"We're all just walking each other home." - - Ram Dass

Sunday, November 25, 2012


After years away, I found my feet walking the aisle of church.

We gathered around picnic tables
plates of food crafted by the hands of friends,
being shared by strangers turned neighbors.

As the sun hung heavy, unwilling to bid the sky and company goodnight
glasses were filled, 
communion quite literally hanging on the vine.

There is a reason the old revivals were held beneath a tent.

You need dirt 
beneath your feet 
to ground you.

Your shadow made long
created by the moon who would not be out-done by her golden sister,
to see your true shape.

You need the fresh air
in your lungs
to gather the fullness of these moments inside you.

The shrieking of babies 
being tossed in the air by your friends
to hear God laugh.

Beneath that white tent, 
I heard the whisper -
the world welcoming the divine to dance.

Wine bottles were place by the stage
instead of candles lit in eulogy

My daughter perched on my widened hip as 
we siblings, brought up in our Daddy's church
lead the assembled in "I'll Fly Away"

This sinner's choir had it all
tambourines, mandolins
and feet to stomp out joy.

The congregation of
old believers, atheists, the never achievers
dance and swayed under the moon.

And then, exhausted from our exaltation
lying on our backs, prostrate
reading the scripture of the stars.

No sermon was said, but redemption was found.

A night seeped in faith. hope. love.

After years away
I found my feet walking
the aisle of church.

But perhaps, I never walked away.


This Saturday, December 1st, the book that I am a contributor for, Finding Church will be published.  In it you will find my story of walking away from conventional church for something more expansive.  You can pre-order a copy right now on the publisher's website HERE.  

And, should you leave a note in the comments saying you want to join in, your name will be thrown into the mix for a chance to win a free copy I will be giving away on December 15th.  

joining up after a too long absence with some of my favorite communities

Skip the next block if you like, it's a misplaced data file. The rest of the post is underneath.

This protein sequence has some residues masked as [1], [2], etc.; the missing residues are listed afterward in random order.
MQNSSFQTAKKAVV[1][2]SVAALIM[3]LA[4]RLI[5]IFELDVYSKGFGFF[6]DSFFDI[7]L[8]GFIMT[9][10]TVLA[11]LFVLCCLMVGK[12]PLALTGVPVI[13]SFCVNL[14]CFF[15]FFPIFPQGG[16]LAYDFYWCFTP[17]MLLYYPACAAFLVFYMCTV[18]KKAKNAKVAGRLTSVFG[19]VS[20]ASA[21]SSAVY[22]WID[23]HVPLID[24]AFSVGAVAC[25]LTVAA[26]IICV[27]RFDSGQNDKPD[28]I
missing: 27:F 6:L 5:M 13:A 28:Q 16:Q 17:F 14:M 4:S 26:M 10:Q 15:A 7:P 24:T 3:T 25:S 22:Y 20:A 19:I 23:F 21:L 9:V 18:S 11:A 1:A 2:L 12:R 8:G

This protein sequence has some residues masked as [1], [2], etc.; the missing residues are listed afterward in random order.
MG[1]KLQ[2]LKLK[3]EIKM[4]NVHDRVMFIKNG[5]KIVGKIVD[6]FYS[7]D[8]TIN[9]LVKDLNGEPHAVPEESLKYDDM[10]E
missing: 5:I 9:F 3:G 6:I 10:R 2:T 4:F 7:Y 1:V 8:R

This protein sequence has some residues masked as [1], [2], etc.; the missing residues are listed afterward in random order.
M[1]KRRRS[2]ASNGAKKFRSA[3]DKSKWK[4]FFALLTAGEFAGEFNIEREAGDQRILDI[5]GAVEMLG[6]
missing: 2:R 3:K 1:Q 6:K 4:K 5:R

, Jen, Heather, Imperfect Prose

Thursday, November 15, 2012

Leaving Church Discussion ~ In Communion With the Pines

A group of us are joining together for the next couple weeks at Shelly Miller's beautiful space, Redemptions Beauty to read and discuss the book, Leaving Church by Barbara Brown Taylor.  We've got a great group discussion being held via a Facebook group too, and would love to hear your voice.  You DON'T HAVE TO READ THE BOOK TO JOIN, your voice is always welcome.

Shelly so graciously asked me to lead this week's chapters {2-4} discussion.

I grew up cradled in other people’s faith.

In a small pine church in Northern Minnesota
my grandpa held me up on top of a pew, my back pressed to his chest.
I could feel the hymn rise through the length of his body, reverberating into mine.

I felt so safe there.

Held by his miner foreman hands.
Hands make thick for the life they had made,
for the responsibility they carried

and yet, soft -
with my heart
with the land
with the spirit.

There in his hands,
my body learned the timbers of song
and I would watch the trees outside the church windows.

Trees with their heads bending,
shifting their branches,
leaves whispering their own benedictions

and my heart joined in the chorus of all creation.

Barbara Brown Taylor writes about her first being aware of a divine presence,
long before she first had a vocabulary for such things, describing:

As hard as I have tried to remember the exact moment when I fell in love with God, I cannot do it. My earliest memories are bathed in a kind of golden light that seemed to embrace me as surely as my mother’s arms. The Divine Presence was strongest outdoors, and most palpable when I was alone. When I think of my first cathedral, I am back in a field behind my parents’ house in Kansas, with every stalk of prairie grass lit from within…My skin is happy on the black dirt, which speaks the language by bones understand. If I roll over and think only about the places on my back that are touching the ground, then pretty soon I cannot tell whether I am pressing down on the earth or the earth is pressing up on me….